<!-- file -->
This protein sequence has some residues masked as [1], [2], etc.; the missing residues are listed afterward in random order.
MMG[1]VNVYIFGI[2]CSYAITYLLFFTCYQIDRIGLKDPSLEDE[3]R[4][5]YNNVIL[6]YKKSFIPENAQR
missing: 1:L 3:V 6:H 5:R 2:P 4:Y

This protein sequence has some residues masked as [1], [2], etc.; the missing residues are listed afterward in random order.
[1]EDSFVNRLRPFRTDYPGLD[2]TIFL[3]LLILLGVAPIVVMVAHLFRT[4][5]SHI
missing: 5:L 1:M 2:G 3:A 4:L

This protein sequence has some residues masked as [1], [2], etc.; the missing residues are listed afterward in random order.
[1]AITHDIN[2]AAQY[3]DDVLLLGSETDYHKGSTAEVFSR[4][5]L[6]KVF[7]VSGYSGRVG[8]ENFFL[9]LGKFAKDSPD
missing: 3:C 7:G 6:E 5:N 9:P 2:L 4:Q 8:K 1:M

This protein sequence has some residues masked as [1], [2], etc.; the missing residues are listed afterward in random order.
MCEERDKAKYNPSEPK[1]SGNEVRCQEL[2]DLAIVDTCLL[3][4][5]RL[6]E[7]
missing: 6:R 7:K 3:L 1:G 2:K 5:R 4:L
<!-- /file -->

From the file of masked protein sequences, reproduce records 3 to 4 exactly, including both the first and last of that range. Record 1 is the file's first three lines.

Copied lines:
This protein sequence has some residues masked as [1], [2], etc.; the missing residues are listed afterward in random order.
[1]AITHDIN[2]AAQY[3]DDVLLLGSETDYHKGSTAEVFSR[4][5]L[6]KVF[7]VSGYSGRVG[8]ENFFL[9]LGKFAKDSPD
missing: 3:C 7:G 6:E 5:N 9:P 2:L 4:Q 8:K 1:M

This protein sequence has some residues masked as [1], [2], etc.; the missing residues are listed afterward in random order.
MCEERDKAKYNPSEPK[1]SGNEVRCQEL[2]DLAIVDTCLL[3][4][5]RL[6]E[7]
missing: 6:R 7:K 3:L 1:G 2:K 5:R 4:L